Everybody has to take the same exam

Ellen Langer article about Mindful Learning points out three important myths; that although seem very obvious about the truth, it got to my attention how current experiences show me that our reality still has not defy those myths. I am going to share a personal experience that relates to the first myth.

The first myth reads “The basics should be learned so well that they become second nature”.  When you reflect on this, this seems very obvious. I tried to learn english using various approaches, and I was left with having to do a study abroad year in a small college in PA so learning english became a survival skill.  One of my closest friends, join me along he learning experiencing, however, he did not need to go the whole path as Idid, because somehow he caught english language a lot faster than me. But he time I went to study abroad, his english was as good–or bad–as when I came back from 13 months studying in PA. I feel that I at least put as much effort as he did, I certainly Aced all my grammar quiz and grammatical examinations, while my friend did not. What happened?  One way is that each of us have different needs, skills, and weaknesses; and learning occur within that context, which is personal.

The previous example shows me that the myth should be so obvious and not necessary to be explained or shared with other educators. However, we still find students learning basic procedures without understanding why or how they work. We find educators using the same tight structured pedagogy approaches to teach to such a diverse group of learners, as any students group is. The following picture does not need words to be explained.

I think, as Sir Ken Robinson pointed out, education should have common goals, but the paths to them are infinite, and all of they work as long as they aim for the mind of the learner to flourish.

6 Replies to “Everybody has to take the same exam”

  1. Hi Miguel,
    I enjoyed reading your post this week. I really appreciated that you shared your experience of learning English by telling a story about you and your friend. I think you are completely right: learning without consideration of the context defeats the whole purpose.

    The idea that students will *get* an education if teachers teach to a standardized test or through providing the same instruction and learning to all students is a great disservice and cheats those students out of the education they are working to achieve.

    As I was reading the list of myths, I too, thought “Oh yeah, makes perfect sense, of course!” But the reality is that there are still so many educators (and students, parents, people, etc.) out there that believe those myths to be true. You don’t know what you don’t know, but once you know better, you’ve got a responsibility to do better. Thinking about a future in education, I’m starting to question myself and probe this idea of how am I going to do better for my students.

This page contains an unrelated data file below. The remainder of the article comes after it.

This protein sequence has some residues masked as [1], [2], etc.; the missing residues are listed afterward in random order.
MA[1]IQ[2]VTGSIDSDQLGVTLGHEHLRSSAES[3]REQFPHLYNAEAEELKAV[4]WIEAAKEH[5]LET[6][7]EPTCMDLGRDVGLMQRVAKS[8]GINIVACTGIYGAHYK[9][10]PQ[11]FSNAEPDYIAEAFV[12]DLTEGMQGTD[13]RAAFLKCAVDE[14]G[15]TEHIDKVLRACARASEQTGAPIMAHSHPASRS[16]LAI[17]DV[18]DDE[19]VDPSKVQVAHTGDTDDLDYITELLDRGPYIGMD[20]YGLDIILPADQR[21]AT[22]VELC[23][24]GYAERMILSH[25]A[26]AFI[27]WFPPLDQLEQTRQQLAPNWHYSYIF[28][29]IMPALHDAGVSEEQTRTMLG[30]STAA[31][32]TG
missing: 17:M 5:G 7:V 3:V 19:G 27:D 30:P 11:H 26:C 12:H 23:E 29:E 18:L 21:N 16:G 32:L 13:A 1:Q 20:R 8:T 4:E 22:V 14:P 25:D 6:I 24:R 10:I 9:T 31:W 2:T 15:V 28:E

2. I agree with the fact that each of us has different skills and weaknesses which means that everyone has different ways to learn best. The challenge for the professor is to figure it out which way works better for their students. Don’t you think?

  3. I know a number of people who got perfect scores on TOEFL and yet could not speak English at all! What happened? It seemed like as long as they followed a “test formula,” they’ll get a superb mark on the test and yet fail in actual practice. On the other hand, there are those who may not get a perfect score on the same test, and yet have a much wider facility of the language because they learned and practiced in different ways. Just which set of people did a better job learning? Just what exactly was this test trying to evaluate? I’m rather convinced at this point that instructors should explore various evaluation methods for not only the results, but also the learning process and various aspects of learning. A single “final mark” seems rather pointless, and can be detrimental to the confidence.

  4. As you mention everyone learns differently making it developing standard effective pedagogical skills impossible. And so teachers/educators need to find a common ground on which they are able to target all students by making concepts relevant to the basic abilities/life of a student learning.

  5. That cartoon is one of my favorites in showing how educating all students the same way is ineffective. It reminds me of the quote “Everybody is a genius. But if you judge a fish by its ability to climb a tree, it will live its whole life believing that it is stupid.” It’s like in the TED talk we watched in the first class where the professor realized his student was struggling because of his addiction to video games and instead of failing him, allowed him to use his passion and talent as a learning tool. As educators, we need to learn how to pull out the talents of individual students and not the masses.

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